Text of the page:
Ford is working with the Center for Compact and Efficient Fluid Power and Folsom Technologies to develop a prototype F-150 light-duty pickup truck propelled by a hydraulic hybrid powertrain.
Hydraulic hybrids differ considerably from gas-electric hybrids, like the , but the goal is the same: to improve fuel efficiency.
“We have the potential to reach 40 miles per gallon or higher with hydraulic power,” said Perry Li, co-deputy director of CCEFP and a mechanical engineering professor. “But we feel like we don’t give up anything versus an electric hybrid, and there are no batteries and nothing to recycle.”
Instead of using batteries and electric motors, a hydraulic hybrid uses components called a reservoir and accumulator. The reservoir stores fluid that’s pressurized in the accumulator, which acts as a secondary energy source in tandem with the F-150’s internal combustion engine (a 4.6-liter V-8). The pressure is converted into energy that is sent to the rear wheels via what Li calls a “power split hydraulic hybrid architecture.”
The power split system variably combines power from the F-150’s V-8 with power from the accumulator inside a special hydraulic continuously variable transmission supplied by Folsom. The CVT adds two hydraulic pump-motors connected via a set of planetary gears, similar to the Chevy Silverado’s Two-Mode hybrid architecture which houses two electric motors inside the transmission to provide gasoline-free power as needed for efficiency.
Hydraulic hybrid diagram: CCEFP
“The combined fuel economy of the [stock] F-150 is around 16 to 18 mpg,” Li said. “By adding the CVT, we believe it will be above 20 mpg. When we add the hydraulic hybrid system, there’s the potential to reach 40 mpg or higher in urban driving. The gain is not as much on the highway, but it’s significantly better.”
Mileage is better in stop-and-go driving than highway cruising because the hydraulic system captures energy normally lost during braking – which also saves wear on wheel brakes – and uses that energy to recharge pressure in the accumulator, in a process called regeneration. Engine power can also be used to regenerate pressure.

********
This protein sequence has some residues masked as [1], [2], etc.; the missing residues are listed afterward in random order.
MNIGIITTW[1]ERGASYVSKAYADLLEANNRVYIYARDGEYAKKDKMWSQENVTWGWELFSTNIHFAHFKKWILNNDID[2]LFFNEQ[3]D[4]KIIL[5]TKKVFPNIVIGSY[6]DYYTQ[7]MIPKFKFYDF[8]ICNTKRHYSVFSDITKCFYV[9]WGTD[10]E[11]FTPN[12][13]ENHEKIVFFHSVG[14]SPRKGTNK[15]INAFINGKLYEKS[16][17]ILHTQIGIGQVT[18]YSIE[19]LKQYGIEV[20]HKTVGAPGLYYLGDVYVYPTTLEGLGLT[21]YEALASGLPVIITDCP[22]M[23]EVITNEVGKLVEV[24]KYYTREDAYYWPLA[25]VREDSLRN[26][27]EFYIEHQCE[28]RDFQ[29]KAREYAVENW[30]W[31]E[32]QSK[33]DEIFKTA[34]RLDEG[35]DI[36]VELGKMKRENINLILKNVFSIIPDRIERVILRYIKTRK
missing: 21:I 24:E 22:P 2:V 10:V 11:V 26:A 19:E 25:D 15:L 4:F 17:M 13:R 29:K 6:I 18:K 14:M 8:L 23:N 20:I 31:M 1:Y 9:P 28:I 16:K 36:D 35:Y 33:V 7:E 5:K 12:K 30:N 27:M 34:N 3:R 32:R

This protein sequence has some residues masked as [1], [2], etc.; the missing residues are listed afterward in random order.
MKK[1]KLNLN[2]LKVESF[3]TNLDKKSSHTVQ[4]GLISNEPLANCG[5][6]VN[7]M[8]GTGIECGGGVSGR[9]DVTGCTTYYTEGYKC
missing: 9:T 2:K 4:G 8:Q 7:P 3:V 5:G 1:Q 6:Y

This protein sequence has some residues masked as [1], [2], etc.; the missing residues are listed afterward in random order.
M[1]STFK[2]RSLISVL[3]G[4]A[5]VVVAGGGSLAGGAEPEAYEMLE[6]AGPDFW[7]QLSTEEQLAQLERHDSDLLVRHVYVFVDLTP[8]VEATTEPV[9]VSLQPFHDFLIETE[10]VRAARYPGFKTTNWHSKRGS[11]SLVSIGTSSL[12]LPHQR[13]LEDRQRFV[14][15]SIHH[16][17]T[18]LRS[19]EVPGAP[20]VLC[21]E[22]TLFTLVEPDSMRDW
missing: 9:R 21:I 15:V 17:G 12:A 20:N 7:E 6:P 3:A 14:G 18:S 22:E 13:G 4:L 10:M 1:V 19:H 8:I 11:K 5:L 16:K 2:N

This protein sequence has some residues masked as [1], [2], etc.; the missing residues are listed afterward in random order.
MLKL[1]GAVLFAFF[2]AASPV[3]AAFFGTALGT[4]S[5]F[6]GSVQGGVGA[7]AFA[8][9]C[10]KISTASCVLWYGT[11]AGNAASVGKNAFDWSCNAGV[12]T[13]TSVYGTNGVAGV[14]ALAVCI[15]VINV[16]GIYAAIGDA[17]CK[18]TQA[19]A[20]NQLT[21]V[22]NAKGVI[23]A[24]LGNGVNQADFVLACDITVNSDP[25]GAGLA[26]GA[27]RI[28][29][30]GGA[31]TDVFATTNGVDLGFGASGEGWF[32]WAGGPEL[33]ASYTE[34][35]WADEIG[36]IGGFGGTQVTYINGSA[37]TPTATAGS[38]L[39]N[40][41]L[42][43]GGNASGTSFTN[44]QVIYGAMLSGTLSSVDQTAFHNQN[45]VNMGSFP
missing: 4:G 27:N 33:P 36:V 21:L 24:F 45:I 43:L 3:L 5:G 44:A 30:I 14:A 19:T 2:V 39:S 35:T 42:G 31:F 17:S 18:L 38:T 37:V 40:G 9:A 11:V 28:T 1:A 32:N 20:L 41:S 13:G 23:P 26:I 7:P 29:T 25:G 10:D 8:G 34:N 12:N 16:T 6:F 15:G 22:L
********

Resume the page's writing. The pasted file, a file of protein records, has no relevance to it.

Ford has donated the truck and is providing advice from its engineers on the CCEFP project.
This isn’t the first time Ford has partnered in research into hydraulic hybrids. In 2003, the company showed the which featured Hydraulic Launch Assist developed by Eaton.
Since then, Eaton has developed a production hydraulic hybrid system for garbage and delivery trucks that improves fuel economy by more than 25 percent in stop-and-go driving. However, it's been difficult to downsize and make a cost-effective system that works in passenger vehicles, which is where the CCEFP comes in.
The CCEFP is a network of seven universities and 55 industrial partners working together to create innovative breakthroughs in hydraulic and pneumatic technology. It's funded by the National Science Foundation.
Li hopes to start testing the hydraulic hybrid F-150 by the end of the year.
“Right now, the focus is on determining when to use the engine only versus hydraulic power,” Li said. “We need to balance efficiency and drivability. In 2012, we expect to get hard [fuel economy] numbers on the EPA test cycle.”
Improved fuel economy isn’t the only expected benefit.
“There’s also the potential to tow as much as a current F-150 or more,” Li said.